Variability In The Size Of The Mastoid Process In African-American And Caucasian Populations Of Male And Female Skulls

Salim, Faddi, Tone Shamon, Robert Trecapelli, Greg Grabowski, Mary Tracy-Bee, and James Montante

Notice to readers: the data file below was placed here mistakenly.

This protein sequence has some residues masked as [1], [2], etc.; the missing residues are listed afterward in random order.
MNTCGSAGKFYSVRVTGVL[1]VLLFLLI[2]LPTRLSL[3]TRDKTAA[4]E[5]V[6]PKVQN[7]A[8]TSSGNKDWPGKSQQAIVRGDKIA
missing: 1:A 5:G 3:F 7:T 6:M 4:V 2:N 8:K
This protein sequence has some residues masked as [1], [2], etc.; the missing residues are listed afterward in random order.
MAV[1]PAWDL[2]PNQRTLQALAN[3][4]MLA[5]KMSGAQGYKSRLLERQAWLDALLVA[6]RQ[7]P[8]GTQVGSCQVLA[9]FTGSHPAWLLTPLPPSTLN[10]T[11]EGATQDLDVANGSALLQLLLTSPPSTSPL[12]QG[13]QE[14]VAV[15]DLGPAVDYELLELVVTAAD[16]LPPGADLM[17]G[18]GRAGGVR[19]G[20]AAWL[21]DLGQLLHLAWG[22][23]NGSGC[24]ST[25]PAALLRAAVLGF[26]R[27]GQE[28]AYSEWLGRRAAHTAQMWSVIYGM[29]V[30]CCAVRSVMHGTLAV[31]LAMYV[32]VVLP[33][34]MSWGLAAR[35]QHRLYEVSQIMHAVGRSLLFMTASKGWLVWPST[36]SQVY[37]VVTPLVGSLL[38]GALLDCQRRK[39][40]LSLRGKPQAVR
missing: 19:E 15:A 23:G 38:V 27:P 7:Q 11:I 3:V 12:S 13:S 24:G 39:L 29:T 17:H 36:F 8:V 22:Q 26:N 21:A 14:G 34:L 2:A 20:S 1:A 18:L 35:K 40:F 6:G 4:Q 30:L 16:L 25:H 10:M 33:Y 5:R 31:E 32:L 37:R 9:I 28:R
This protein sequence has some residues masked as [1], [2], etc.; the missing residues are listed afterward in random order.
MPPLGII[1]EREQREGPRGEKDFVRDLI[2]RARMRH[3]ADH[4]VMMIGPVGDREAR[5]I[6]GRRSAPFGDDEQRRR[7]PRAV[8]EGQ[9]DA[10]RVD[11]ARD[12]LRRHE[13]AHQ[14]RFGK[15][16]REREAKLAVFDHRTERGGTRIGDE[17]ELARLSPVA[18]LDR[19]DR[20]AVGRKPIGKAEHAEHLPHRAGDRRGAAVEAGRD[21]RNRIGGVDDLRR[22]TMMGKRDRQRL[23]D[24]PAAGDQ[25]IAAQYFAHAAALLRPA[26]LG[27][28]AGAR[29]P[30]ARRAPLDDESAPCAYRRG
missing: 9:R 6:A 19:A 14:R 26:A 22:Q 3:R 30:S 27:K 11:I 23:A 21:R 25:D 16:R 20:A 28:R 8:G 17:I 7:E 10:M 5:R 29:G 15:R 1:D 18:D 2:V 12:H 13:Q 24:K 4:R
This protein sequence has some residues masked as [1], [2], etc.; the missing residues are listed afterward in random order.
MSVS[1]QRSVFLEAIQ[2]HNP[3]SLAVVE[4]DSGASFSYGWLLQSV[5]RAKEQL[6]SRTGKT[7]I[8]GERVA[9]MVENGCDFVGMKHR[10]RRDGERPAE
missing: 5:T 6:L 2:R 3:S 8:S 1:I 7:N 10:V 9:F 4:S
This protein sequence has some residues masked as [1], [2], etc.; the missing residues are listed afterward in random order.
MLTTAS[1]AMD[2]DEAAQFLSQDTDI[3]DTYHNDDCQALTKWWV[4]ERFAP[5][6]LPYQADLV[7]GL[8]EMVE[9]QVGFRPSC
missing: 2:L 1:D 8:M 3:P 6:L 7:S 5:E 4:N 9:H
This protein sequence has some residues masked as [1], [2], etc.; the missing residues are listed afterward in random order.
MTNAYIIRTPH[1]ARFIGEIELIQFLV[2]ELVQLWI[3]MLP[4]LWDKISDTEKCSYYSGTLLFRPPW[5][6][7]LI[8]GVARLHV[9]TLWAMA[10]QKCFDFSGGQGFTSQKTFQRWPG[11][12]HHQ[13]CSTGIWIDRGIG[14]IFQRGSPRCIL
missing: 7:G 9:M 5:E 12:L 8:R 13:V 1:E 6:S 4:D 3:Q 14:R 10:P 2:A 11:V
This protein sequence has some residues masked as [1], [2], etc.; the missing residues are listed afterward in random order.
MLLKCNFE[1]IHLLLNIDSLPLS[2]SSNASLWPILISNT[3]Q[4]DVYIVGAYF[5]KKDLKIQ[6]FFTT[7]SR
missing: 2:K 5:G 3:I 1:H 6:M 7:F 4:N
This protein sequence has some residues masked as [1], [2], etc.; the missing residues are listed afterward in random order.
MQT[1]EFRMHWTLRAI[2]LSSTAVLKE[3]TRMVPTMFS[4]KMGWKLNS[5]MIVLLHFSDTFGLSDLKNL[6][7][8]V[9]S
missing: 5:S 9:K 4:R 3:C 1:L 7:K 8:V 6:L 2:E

Variation in mastoid process morphology related to gender and race was investigated in modern human skulls from Caucasian and African-American populations located at the Cleveland Museum of Natural History.  The mastoid process is a projection of bone that lies behind and below the ear.  It has great clinical relevance due to the many muscles that attach to it and because, when infected, causes painful mastoiditis which may lead to death. A significant level of symmetry was identified between the right and left sides of all skulls (p<0.001).  However, a significant difference was not found in any mastoid process dimensions related to gender or race for mastoid morphology nor for height or size of the external auditory meatus (>0.05).  This would be expected in light of the known lack of difference among the hearing apparatus of all four groups of female Caucasian, female African American, male African-American and male Caucasian.